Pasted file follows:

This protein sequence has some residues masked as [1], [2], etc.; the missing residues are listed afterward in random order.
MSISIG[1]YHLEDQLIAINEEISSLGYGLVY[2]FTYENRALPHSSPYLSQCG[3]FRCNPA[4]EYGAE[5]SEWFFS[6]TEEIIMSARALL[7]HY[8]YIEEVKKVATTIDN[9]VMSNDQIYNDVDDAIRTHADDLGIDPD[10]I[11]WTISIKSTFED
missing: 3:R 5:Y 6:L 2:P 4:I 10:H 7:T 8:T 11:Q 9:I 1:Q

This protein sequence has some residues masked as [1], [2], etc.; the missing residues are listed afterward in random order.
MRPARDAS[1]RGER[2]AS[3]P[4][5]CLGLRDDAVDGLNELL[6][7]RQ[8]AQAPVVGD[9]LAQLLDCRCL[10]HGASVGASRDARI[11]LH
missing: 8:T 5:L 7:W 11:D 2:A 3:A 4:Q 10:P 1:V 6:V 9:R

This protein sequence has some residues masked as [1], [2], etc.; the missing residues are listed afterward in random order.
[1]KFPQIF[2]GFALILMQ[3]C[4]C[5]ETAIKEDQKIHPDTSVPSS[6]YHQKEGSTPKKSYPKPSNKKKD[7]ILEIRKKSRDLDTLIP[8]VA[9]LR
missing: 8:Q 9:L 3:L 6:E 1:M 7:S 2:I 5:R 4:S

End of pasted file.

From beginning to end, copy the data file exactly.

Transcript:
This protein sequence has some residues masked as [1], [2], etc.; the missing residues are listed afterward in random order.
MSISIG[1]YHLEDQLIAINEEISSLGYGLVY[2]FTYENRALPHSSPYLSQCG[3]FRCNPA[4]EYGAE[5]SEWFFS[6]TEEIIMSARALL[7]HY[8]YIEEVKKVATTIDN[9]VMSNDQIYNDVDDAIRTHADDLGIDPD[10]I[11]WTISIKSTFED
missing: 3:R 5:Y 6:L 2:P 4:I 10:H 7:T 8:T 11:Q 9:I 1:Q

This protein sequence has some residues masked as [1], [2], etc.; the missing residues are listed afterward in random order.
MRPARDAS[1]RGER[2]AS[3]P[4][5]CLGLRDDAVDGLNELL[6][7]RQ[8]AQAPVVGD[9]LAQLLDCRCL[10]HGASVGASRDARI[11]LH
missing: 8:T 5:L 7:W 11:D 2:A 3:A 4:Q 10:P 1:V 6:V 9:R

This protein sequence has some residues masked as [1], [2], etc.; the missing residues are listed afterward in random order.
[1]KFPQIF[2]GFALILMQ[3]C[4]C[5]ETAIKEDQKIHPDTSVPSS[6]YHQKEGSTPKKSYPKPSNKKKD[7]ILEIRKKSRDLDTLIP[8]VA[9]LR
missing: 8:Q 9:L 3:L 6:E 1:M 7:S 2:I 5:R 4:S